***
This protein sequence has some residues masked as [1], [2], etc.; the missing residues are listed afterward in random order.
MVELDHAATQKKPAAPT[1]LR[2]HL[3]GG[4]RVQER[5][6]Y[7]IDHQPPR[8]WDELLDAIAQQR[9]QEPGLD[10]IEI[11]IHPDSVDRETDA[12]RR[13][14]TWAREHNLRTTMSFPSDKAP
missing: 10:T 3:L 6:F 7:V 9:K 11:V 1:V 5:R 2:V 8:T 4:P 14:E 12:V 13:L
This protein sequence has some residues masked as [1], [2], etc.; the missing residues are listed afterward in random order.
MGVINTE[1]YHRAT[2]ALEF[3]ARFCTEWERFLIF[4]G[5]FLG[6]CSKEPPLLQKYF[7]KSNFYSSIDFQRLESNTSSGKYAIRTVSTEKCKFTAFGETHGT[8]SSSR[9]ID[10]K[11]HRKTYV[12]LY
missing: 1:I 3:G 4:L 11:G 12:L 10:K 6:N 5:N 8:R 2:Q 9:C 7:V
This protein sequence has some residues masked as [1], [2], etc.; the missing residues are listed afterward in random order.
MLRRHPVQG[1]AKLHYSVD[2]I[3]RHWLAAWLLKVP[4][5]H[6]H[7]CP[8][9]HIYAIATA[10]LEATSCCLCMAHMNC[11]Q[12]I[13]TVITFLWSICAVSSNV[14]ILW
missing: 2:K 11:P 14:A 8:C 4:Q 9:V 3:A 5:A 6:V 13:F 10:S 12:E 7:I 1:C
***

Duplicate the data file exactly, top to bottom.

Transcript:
This protein sequence has some residues masked as [1], [2], etc.; the missing residues are listed afterward in random order.
MVELDHAATQKKPAAPT[1]LR[2]HL[3]GG[4]RVQER[5][6]Y[7]IDHQPPR[8]WDELLDAIAQQR[9]QEPGLD[10]IEI[11]IHPDSVDRETDA[12]RR[13][14]TWAREHNLRTTMSFPSDKAP
missing: 10:T 3:L 6:F 7:V 9:K 11:V 1:V 5:R 2:V 8:T 4:P 14:E 12:V 13:L
This protein sequence has some residues masked as [1], [2], etc.; the missing residues are listed afterward in random order.
MGVINTE[1]YHRAT[2]ALEF[3]ARFCTEWERFLIF[4]G[5]FLG[6]CSKEPPLLQKYF[7]KSNFYSSIDFQRLESNTSSGKYAIRTVSTEKCKFTAFGETHGT[8]SSSR[9]ID[10]K[11]HRKTYV[12]LY
missing: 1:I 3:G 4:L 11:G 12:L 10:K 6:N 5:N 8:R 2:Q 9:C 7:V
This protein sequence has some residues masked as [1], [2], etc.; the missing residues are listed afterward in random order.
MLRRHPVQG[1]AKLHYSVD[2]I[3]RHWLAAWLLKVP[4][5]H[6]H[7]CP[8][9]HIYAIATA[10]LEATSCCLCMAHMNC[11]Q[12]I[13]TVITFLWSICAVSSNV[14]ILW
missing: 2:K 11:P 14:A 8:C 4:Q 9:V 3:A 5:A 6:V 13:F 10:S 12:E 7:I 1:C